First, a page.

The price tag of National Treasury’s proposals to impose specific excise tax on e-cigarette solutions


National Treasury published a draft discussion paper in December 2021 on the proposed taxation of electronic nicotine delivery systems (ENDS) and electronic non-nicotine delivery systems (ENNDS), commonly known as e-cigarettes.


According to National Treasury, e-cigarettes are battery-powered devices that do not burn or use tobacco leaves but vaporise e-liquid solutions which a user inhales.

In its discussion paper, National Treasury acknowledges that there is uncertainty about the actual health-related risks of e-cigarettes. Consequently, it wishes to engage with stakeholders on its fiscal policy recommendations for the taxation of e-cigarettes, as countries like the Philippines, Kenya and Russia are doing.

Both non-nicotine and nicotine solutions are being targeted

National Treasury proposes to introduce a specific excise tax on both the non-nicotine and nicotine solutions used in e-cigarettes and intends to use its existing policy guidelines applicable to other excisable products to do so. For example, traditional tobacco products are subject to excise duties at a rate of 40% of the price of the most popular brand in each tobacco category.

When applied to e-cigarettes, users could pay excise duty ranging from R33.60 to R346 per product, depending on the nicotine content and size of that product. The average excise rate for e-cigarettes is proposed at R 2.91 per millilitre and apportioned in a ratio of 70:30 between nicotine and non-nicotine elements.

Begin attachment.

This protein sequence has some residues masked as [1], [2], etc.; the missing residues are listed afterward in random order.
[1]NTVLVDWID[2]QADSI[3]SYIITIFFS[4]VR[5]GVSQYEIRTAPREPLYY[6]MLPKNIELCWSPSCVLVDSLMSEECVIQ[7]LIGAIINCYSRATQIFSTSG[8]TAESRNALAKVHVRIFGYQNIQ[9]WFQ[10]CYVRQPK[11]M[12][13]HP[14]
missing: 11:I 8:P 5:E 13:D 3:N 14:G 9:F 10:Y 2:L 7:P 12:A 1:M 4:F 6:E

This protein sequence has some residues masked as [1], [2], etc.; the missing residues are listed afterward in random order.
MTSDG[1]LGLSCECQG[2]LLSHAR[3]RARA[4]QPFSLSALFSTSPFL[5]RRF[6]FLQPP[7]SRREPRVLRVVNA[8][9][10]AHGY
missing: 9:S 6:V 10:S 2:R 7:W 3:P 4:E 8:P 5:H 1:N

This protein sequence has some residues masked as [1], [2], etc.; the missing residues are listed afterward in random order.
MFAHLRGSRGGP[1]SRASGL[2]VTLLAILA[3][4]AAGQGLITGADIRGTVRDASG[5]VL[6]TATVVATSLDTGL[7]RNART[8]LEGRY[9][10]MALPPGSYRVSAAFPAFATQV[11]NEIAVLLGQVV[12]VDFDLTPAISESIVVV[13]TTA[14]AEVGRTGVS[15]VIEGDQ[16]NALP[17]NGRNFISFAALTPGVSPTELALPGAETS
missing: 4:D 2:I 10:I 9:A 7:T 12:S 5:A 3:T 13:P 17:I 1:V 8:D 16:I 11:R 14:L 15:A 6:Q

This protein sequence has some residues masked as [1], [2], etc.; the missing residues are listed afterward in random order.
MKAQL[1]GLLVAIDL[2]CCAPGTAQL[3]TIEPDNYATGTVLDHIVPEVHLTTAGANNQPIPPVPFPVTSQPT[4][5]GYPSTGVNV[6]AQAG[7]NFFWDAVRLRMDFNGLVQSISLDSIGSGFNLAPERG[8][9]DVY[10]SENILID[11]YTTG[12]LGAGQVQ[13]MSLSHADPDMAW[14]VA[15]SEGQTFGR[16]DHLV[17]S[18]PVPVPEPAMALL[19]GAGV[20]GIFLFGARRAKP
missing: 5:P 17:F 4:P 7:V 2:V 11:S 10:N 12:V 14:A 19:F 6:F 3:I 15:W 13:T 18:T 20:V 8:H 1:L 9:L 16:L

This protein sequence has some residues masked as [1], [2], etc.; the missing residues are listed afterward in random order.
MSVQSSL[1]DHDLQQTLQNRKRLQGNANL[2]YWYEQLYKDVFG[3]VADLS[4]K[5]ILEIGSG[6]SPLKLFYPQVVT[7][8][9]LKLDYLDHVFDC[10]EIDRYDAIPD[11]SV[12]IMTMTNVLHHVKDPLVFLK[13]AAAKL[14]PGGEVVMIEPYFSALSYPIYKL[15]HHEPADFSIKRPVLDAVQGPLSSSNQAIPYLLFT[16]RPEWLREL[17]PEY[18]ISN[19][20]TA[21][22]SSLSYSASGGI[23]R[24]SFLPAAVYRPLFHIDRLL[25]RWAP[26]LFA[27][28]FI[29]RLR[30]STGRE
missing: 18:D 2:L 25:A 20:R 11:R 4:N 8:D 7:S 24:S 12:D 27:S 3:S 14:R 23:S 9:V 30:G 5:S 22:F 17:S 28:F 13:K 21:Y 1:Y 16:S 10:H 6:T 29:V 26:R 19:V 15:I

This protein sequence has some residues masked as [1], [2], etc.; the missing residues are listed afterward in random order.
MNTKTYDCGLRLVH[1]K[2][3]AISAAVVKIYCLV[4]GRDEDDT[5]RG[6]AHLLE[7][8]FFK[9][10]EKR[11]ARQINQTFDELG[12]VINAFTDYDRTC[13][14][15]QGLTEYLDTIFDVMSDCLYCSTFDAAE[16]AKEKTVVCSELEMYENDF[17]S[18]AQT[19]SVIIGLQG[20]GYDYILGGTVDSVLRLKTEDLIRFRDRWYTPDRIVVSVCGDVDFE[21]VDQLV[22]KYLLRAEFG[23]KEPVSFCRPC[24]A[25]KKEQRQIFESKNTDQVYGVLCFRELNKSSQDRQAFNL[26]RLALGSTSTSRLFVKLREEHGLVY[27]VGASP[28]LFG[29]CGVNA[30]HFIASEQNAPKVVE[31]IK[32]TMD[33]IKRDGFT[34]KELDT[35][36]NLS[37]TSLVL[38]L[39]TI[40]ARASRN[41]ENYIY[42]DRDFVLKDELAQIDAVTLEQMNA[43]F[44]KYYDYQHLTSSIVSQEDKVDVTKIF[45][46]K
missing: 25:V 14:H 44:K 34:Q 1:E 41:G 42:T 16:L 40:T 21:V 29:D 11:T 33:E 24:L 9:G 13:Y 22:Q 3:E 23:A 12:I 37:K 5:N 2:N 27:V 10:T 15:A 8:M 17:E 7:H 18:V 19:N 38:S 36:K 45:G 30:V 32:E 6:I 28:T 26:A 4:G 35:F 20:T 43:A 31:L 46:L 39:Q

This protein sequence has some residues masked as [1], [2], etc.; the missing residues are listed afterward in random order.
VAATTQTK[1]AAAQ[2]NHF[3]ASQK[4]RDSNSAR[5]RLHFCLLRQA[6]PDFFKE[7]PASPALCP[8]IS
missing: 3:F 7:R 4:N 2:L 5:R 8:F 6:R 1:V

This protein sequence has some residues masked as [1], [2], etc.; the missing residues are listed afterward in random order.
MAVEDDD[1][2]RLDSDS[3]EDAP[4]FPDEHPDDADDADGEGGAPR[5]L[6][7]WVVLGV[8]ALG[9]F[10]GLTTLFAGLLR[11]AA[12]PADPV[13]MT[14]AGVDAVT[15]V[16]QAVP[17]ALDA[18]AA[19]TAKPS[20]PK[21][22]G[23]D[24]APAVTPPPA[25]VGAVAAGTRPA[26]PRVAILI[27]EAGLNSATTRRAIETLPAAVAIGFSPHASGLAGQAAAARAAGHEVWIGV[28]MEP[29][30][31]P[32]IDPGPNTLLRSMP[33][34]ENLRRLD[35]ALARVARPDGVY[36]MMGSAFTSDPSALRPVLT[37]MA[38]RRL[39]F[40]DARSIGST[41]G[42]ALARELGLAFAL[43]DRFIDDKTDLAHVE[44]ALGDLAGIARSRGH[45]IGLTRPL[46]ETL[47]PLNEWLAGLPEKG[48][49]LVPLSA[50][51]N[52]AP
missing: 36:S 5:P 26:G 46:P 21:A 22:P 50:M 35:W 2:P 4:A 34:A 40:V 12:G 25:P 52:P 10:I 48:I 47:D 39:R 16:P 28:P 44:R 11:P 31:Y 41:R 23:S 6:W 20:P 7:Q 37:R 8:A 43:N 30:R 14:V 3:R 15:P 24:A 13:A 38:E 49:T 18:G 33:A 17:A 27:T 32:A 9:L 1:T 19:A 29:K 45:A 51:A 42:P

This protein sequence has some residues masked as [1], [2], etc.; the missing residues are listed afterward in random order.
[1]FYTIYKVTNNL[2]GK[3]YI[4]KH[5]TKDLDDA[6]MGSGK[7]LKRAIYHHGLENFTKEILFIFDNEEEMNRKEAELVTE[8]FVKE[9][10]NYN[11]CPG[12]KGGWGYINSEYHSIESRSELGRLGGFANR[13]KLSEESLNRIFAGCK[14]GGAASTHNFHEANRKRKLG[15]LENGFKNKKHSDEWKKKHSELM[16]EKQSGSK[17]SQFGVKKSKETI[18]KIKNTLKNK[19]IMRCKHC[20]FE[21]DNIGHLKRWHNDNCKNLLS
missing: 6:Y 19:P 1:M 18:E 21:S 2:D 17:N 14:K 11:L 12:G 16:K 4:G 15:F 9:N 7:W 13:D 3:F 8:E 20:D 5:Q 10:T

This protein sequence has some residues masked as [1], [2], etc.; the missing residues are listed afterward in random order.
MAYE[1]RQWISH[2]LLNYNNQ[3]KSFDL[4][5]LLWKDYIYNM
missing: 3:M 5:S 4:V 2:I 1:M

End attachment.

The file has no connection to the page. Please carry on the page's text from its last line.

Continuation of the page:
Essentially, users could pay R 2.03 per millilitre of e-cigarette solution containing nicotine and 87 cents per millilitre of e-cigarette solution that contains no nicotine, if the draft proposals are accepted and become legislation.

Products with a higher nicotine content, it is proposed, will attract a higher rate of duty compared with lower-nicotine products.

Proposals could stimulate illicit trade

National Treasury’s proposals to tax e-cigarette solutions that contain no tobacco or nicotine may, in particular, be questioned by some stakeholders, as it does not necessarily support government’s stated policy intention of reducing the consumption of tobacco products. It also could stimulate the illicit trade in e-cigarettes, as has happened in the tobacco sector.

It is also worth noting that manufacturers and importers who become liable for the proposed excise taxes on e-cigarettes will need stringent certifications by accredited laboratories, which use either South African National Accreditation or International Laboratory Accreditation Co-operation (ILAC) approved methodologies. Where such certifications are not available, a penalty rate of duty is being proposed, which is another factor that affected stakeholders should scrutinise with care.

E-cigarette users, manufacturers and importers are encouraged to carefully consider this comprehensive draft discussion document and make relevant proposals to National Treasury. Comments on the draft discussion document are due by 7 February 2022.



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